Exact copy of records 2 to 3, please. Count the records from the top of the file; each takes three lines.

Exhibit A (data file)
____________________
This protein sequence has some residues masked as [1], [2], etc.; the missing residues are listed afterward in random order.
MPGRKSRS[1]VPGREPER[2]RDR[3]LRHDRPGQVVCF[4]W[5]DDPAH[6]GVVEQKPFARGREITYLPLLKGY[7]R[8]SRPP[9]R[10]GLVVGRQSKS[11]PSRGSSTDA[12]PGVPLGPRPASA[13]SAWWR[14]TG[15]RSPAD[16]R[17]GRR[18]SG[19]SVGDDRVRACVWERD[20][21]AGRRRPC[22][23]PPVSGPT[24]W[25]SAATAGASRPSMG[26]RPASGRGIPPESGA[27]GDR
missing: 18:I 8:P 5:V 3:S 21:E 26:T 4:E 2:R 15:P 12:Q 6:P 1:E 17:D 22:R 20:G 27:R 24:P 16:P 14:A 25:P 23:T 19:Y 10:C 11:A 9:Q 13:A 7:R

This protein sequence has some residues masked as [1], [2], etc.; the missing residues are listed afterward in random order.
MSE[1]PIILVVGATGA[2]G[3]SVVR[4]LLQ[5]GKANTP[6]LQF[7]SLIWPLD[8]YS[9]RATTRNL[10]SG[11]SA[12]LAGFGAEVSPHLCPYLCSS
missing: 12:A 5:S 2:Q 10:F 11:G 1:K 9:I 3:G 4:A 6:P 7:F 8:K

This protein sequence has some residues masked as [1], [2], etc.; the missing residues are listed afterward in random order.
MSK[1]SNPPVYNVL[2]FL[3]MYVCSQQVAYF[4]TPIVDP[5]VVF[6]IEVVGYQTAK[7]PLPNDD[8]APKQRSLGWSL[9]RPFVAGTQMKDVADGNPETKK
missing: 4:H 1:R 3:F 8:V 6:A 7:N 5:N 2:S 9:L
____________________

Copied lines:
This protein sequence has some residues masked as [1], [2], etc.; the missing residues are listed afterward in random order.
MSE[1]PIILVVGATGA[2]G[3]SVVR[4]LLQ[5]GKANTP[6]LQF[7]SLIWPLD[8]YS[9]RATTRNL[10]SG[11]SA[12]LAGFGAEVSPHLCPYLCSS
missing: 12:A 5:S 2:Q 10:F 11:G 1:K 9:I 3:G 4:A 6:P 7:F 8:K

This protein sequence has some residues masked as [1], [2], etc.; the missing residues are listed afterward in random order.
MSK[1]SNPPVYNVL[2]FL[3]MYVCSQQVAYF[4]TPIVDP[5]VVF[6]IEVVGYQTAK[7]PLPNDD[8]APKQRSLGWSL[9]RPFVAGTQMKDVADGNPETKK
missing: 4:H 1:R 3:F 8:V 6:A 7:N 5:N 2:S 9:L